The blood of Christ represents his sacrificed life and all the earthly rights represented therein. His right to the earthly life, by his obedience to the Law, is still his asset or merit, passed through the Church, which is his Body. It now becomes the blood of the New (Law) Covenant, the basis of reconciliation between God and Israel. It seals that Covenant, which, through Israel, shall extend the privilege of eternal life to every nation, people, kindred and tribe. This blood of the New Covenant our Lord invites his Church to share in, saying, "Drink ye all of it." And again, "Are ye able to drink of the cup that I shall drink of?" Except we partake of the merit of his flesh and are thus justified by the merit of his sacrifice, and unless additionally we share in "his cup" as partakers of his blood, "his death," his sacrifice, we have no life in us. Sharing with him in his cup, partaking of his sufferings of this present time, buried with him by immersion into his death, we shall be associated with him as members of the Mediator in the work of dispensing the blessings of that New Covenant, under its terms, to whosoever wills to accept them.
"Oh glorious hope of heavenly love!
It lifts us up to things above;
It bears on eagle-wings.
It gives our joyful souls a taste
And makes us even here to feast
With Jesus, priests and kings."

We note the Apostle's comments further. In `verse 27`, still speaking of Israel, he says, "This is my [New] Covenant unto them when I shall take away their sins." We pointed out that the Apostle could have referred only to the New Covenant promised to that nation, and the fact that their sin should be taken away at the time when that Covenant is sealed--made operative. St. Paul continues, declaring that natural Israel was treated as God's enemy and turned aside during all this Gospel Age-- that we might have the privilege of becoming members of the Spiritual Seed of Abraham under the original, primary Covenant. St. Paul points out that as soon as the Church, the Deliverer, shall have come out of Zion and their New Covenant has begun to operate the effect will be, not only to "save" them from their blindness, but also to "turn away their ungodliness."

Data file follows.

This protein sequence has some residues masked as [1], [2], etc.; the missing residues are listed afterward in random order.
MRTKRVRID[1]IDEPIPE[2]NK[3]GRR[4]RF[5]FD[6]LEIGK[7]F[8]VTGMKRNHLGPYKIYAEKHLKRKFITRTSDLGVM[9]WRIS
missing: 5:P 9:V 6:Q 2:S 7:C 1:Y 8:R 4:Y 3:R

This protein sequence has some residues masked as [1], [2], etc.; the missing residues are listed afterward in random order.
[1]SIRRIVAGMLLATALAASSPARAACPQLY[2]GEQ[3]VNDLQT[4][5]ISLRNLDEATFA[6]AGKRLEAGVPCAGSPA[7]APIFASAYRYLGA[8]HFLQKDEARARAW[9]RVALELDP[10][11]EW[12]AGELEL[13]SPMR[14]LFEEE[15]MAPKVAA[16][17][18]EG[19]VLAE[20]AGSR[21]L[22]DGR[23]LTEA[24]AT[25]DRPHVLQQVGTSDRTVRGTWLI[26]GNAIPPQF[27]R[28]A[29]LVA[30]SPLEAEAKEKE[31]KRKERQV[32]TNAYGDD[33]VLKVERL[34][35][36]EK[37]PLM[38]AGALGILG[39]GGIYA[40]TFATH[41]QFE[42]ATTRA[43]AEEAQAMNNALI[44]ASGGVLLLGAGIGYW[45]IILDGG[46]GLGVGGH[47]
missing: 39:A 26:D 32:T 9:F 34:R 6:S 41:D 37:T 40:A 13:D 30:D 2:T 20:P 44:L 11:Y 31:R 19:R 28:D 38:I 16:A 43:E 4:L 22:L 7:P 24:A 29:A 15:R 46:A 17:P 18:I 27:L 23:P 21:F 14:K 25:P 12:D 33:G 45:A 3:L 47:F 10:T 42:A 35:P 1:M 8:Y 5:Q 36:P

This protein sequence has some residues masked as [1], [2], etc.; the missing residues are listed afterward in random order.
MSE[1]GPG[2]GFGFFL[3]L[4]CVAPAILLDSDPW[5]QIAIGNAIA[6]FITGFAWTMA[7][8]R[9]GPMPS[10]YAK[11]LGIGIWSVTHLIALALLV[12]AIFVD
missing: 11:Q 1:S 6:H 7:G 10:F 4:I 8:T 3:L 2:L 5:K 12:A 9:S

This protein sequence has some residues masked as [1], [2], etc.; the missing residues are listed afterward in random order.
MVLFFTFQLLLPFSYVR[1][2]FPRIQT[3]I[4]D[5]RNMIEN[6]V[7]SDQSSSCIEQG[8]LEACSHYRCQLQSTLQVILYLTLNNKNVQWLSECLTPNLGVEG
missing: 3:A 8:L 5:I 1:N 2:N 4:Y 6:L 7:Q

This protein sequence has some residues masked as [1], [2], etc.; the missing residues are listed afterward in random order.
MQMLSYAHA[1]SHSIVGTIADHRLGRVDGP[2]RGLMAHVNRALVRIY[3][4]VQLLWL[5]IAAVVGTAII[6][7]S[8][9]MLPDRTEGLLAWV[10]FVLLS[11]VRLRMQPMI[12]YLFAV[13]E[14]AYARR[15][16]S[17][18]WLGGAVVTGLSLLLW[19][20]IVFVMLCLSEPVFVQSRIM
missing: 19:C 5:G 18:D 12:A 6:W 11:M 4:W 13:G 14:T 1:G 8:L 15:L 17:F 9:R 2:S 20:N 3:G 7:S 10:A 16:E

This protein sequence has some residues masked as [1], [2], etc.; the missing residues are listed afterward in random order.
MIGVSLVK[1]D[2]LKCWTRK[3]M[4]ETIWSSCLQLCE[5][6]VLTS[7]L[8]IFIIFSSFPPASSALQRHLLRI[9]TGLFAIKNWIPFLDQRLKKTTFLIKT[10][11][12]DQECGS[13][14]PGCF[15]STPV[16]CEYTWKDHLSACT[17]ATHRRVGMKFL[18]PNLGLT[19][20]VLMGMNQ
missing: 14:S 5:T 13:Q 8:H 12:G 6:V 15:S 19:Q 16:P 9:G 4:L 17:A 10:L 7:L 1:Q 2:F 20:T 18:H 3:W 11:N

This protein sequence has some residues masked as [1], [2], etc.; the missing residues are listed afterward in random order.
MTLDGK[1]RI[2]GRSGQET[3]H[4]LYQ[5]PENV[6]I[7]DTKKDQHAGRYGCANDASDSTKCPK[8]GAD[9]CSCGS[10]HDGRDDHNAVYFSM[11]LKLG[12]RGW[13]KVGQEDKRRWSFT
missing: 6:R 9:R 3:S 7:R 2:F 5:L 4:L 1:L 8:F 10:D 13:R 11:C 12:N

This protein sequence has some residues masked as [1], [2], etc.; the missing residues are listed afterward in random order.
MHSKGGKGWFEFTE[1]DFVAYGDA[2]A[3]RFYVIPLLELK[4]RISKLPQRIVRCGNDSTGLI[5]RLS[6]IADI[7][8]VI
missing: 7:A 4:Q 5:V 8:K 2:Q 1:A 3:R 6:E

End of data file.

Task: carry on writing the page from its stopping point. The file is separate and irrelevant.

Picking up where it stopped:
We noted especially that St. Paul declares of natural Israel, blessed under its Covenant, that "They shall obtain mercy through your mercy." We pointed out that this does not signify that the mercy to Israel, the earthly seed under the New Covenant, will not be Divine mercy, nor does it signify that it is not the mercy of the Lord Jesus Christ. On the contrary, it will be of the Father and by the Son and through the Church. "They shall obtain mercy through your mercy." We reminded the friends that every good and perfect gift cometh down from the Father of Lights and that every blessing comes to us by his representative, our Lord Jesus Christ, and that we, the Church, are by and through him. Hence, the expression, "They shall obtain mercy through your mercy," is merely bringing to our attention the fact that the Divine purpose is to honor the Church by passing through her the Divine blessing, which from of old had been promised to the natural seed of Abraham.


We pointed out that in `Ezekiel 16:45-60` the Lord clearly indicates that his dealing with the outside nations will be through natural Israel. Referring to the Sodomites and to the Samaritans the Lord used these two nations as illustrations of the other nations of the world and how they are received to Divine blessing, saying, "I will give them unto thee for daughters [to be instructed], but not by thy Covenant." Their Covenant of that time was the Law Covenant of Sinai. But the Covenant under which these are to be given to them will be their New (Law) Covenant--instituted by the better Mediator--the Christ, Head and Body.

We showed that thus all the nations of the world will be privileged to come back into harmony with God under Israel's New Covenant. This would imply that to have the benefit of the New Covenant they must become Israelites indeed, with true circumcision of the heart. Thus Abraham will become gradually "a father of many nations." We reminded the friends of the prophecy which declares that after the time of trouble and after the Ancient Worthies shall have been established as the rulers of natural Israel, and after God's blessing and the New Covenant shall have begun to operate toward them, the other nations of the world will begin to take notice. Sin and death will still be reigning amongst them, but they will behold in Israel the beginning of the reign of righteousness unto life eternal. Then they will say to each other, "Come, let us go up to the mountain of the Lord's house"--let us come into line with the Divine government established in Israel; Israel's great Lawgiver then will be our Teacher also and we will walk in the paths which he directs; for the Law shall go forth from Mount Zion [the glorified spiritual Church] and the word of the Lord from Jerusalem, the earthly representative of the heavenly dominion.--`Micah 4:2`.


Brother Coward was on the program for Saturday afternoon, but the excursion party did not arrive in time to permit him to serve. Instead the congregation of the